The celebrations extended beyond Sudan. In Saudi Arabia, Mostafa Said Mostafa, a Sudanese pilgrim who has just performed Hajj, told Arab News it was “a wonderful end to the revolution and struggles of the Sudanese people over nearly a year.”

Another pilgrim, Dhia Ahmed Wada’a, said the day deserved to be celebrated. “Our prayers during Hajj have been answered,” he said. “Sudan has exited the dark tunnel toward civilian government.”


Iran virus deaths surge past 24,000

Updated 20 September 2020

Iran virus deaths surge past 24,000

  • President Hassan Rouhani blamed people’s failure to observe preventive measures, especially wearing masks, for the surge in cases

JEDDAH: The official coronavirus death toll in Iran surged past 24,000 on Saturday as health chiefs admitted 90 percent of COVID-19 patients on ventilators in hospital were dying.

Payam Tabarsi, head of infectious diseases at Masih Daneshvari Hospital in Tehran, said the number of emergency room patients had jumped from 68 a day to 200 in the past week. “People are queuing to be admitted,” he said, and if the trend continued, deaths from coronavirus could reach 600 a day within weeks.

Iran’s total number of confirmed cases in the past 24 hours spiked by 2,845 to 419,043 and the death toll rose by 166 to 24,118, Health Ministry spokeswoman Sima Sadat Lari said.

Iran was slow to react to the first coronavirus cases in February, and is now battling the Middle East’s deadliest outbreak. Daily infections have remained above 2,000 for the past two weeks and are nearing the 3,574 high reached in early June.

Analysts both inside and outside Iran are skeptical of the official figures and believe the true level of infections and deaths is far higher. President Hassan Rouhani blamed people’s failure to observe preventive measures, especially wearing masks, for the surge in cases.

“Today, the Health Ministry gave a worrying report,” he said on Saturday. “The public’s observance, which was 82 percent in earlier weeks, has fallen to 62 percent.”

FASTFACTS

  • Iran’s total number of confirmed cases in the past 24 hours spiked by 2,845 to 419,043 and the death toll rose by 166 to 24,118. •Daily infections have remained above 2,000 for the past two weeks and are nearing the 3,574 high reached in early June. •551 new cases were reported in Saudi Arabia on Saturday, taking the total to 329,271. •Worldwide, the virus has infected just under 31 million people and killed nearly 960,000, amid fears of a ‘second wave.’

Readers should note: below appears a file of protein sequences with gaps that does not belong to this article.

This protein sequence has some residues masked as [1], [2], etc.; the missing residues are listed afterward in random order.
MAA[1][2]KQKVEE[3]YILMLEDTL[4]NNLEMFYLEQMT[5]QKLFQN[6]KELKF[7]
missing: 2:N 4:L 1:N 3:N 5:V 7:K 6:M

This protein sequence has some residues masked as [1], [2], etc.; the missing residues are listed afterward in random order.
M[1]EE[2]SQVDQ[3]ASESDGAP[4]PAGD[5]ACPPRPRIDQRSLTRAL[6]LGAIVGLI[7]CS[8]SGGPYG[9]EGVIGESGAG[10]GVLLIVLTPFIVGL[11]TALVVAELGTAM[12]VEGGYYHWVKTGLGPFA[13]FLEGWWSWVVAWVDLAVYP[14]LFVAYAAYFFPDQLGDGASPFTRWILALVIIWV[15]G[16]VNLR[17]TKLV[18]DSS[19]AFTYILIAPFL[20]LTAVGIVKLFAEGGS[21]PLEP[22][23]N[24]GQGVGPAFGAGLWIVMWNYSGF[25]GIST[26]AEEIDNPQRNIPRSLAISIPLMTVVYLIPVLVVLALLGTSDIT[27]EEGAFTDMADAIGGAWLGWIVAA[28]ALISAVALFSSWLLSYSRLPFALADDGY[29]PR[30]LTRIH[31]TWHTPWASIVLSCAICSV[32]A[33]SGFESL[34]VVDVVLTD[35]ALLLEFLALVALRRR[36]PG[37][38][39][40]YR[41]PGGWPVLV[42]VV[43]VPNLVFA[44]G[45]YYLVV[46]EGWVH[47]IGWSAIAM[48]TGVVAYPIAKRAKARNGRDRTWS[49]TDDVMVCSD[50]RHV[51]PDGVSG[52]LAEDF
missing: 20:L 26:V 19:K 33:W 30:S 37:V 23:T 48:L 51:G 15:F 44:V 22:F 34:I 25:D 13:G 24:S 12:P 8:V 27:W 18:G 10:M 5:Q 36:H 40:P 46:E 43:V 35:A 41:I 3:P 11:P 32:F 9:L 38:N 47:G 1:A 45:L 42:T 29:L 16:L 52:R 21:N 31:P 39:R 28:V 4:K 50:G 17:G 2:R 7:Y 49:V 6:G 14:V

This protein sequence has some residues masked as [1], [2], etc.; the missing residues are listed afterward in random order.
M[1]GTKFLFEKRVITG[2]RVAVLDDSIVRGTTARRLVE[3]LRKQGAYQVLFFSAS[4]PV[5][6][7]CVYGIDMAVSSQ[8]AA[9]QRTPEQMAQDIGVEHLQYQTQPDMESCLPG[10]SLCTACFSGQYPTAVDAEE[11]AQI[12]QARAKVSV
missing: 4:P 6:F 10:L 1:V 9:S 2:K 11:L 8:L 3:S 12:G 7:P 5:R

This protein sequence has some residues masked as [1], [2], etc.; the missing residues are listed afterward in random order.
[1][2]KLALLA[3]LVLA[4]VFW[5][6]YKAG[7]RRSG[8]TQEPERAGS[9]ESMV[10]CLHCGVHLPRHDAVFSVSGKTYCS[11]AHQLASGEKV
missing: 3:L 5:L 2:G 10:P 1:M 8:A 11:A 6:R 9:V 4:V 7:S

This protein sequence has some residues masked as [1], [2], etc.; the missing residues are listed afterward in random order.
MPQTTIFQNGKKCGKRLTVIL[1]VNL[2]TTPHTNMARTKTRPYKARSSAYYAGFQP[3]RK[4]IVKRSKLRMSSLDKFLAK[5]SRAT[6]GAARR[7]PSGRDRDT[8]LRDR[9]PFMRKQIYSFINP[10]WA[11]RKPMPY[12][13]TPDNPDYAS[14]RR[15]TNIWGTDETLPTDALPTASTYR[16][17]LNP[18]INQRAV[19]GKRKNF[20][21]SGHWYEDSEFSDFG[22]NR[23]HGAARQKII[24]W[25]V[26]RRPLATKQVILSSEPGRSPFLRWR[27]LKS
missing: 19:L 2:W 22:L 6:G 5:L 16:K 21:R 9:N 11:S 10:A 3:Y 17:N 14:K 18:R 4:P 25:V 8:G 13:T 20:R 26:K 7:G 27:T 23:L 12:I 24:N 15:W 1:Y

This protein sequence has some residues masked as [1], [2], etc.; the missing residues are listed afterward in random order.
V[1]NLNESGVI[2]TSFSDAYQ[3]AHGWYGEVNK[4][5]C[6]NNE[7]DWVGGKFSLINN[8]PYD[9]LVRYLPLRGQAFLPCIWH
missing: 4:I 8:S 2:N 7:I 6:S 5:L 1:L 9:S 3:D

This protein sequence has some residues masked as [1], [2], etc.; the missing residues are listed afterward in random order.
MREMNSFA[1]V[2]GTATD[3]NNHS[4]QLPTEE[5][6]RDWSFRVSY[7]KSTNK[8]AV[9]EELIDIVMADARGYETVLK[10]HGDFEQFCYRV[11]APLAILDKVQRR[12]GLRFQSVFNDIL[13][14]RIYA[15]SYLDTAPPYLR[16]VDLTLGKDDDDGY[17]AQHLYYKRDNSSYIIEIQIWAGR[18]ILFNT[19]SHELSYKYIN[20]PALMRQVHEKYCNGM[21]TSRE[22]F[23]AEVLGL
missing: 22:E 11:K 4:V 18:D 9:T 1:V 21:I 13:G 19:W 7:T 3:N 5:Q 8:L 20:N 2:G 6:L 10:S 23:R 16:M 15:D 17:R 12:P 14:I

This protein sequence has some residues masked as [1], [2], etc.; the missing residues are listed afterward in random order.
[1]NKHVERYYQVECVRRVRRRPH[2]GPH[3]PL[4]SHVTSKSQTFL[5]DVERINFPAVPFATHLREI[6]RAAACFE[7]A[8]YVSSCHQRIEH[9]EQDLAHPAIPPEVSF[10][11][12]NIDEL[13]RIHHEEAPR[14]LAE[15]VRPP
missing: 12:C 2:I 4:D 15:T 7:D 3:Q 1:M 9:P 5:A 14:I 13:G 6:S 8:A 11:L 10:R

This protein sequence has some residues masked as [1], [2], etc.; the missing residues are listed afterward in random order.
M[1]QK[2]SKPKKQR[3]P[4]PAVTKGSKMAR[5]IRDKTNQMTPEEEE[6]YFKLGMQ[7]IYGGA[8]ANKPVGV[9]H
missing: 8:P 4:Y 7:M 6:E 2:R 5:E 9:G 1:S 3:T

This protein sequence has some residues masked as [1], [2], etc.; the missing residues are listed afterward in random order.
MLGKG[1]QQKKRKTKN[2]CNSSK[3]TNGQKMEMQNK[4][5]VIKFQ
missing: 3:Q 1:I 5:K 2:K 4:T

• Daily infections have remained above 2,000 for the past two weeks and are nearing the 3,574 high reached in early June.
  • 551 new cases were reported in Saudi Arabia on Saturday, taking the total to 329,271.
  • Worldwide, the virus has infected just under 31 million people and killed nearly 960,000, amid fears of a ‘second wave.’

Meanwhile in Saudi Arabia daily coronavirus case numbers have fallen to a five-month low after 551 new cases were reported on Saturday, taking the total to 329,271. The death toll rose by 28 to 4,458. The last time the Kingdom recorded numbers in the 500s was April 15, when 518 cases were reported.

Worldwide, the virus has infected just under 31 million people and killed nearly 960,000, amid fears of a “second wave” of the pandemic after the first outbreaks early in the year.

European countries from Denmark to Greece have announced new restrictions to curb surging infections in some of their largest cities, and Britain is considering new measures to tackle an “inevitable” second wave of COVID-19.

The UK has reported the fifth-largest number of deaths from COVID-19 in the world, after the US, Brazil, India and Mexico. “We are now seeing a second wave coming in ... it is absolutely, I’m afraid, inevitable, that we will see it in this country,” Prime Minister Boris Johnson said.

England’s public health chief Yvonne Doyle said: “We’re seeing clear signs this virus is now spreading across all age groups and I am particularly worried by the increase … among older people. This could be a warning of far worse things to come.”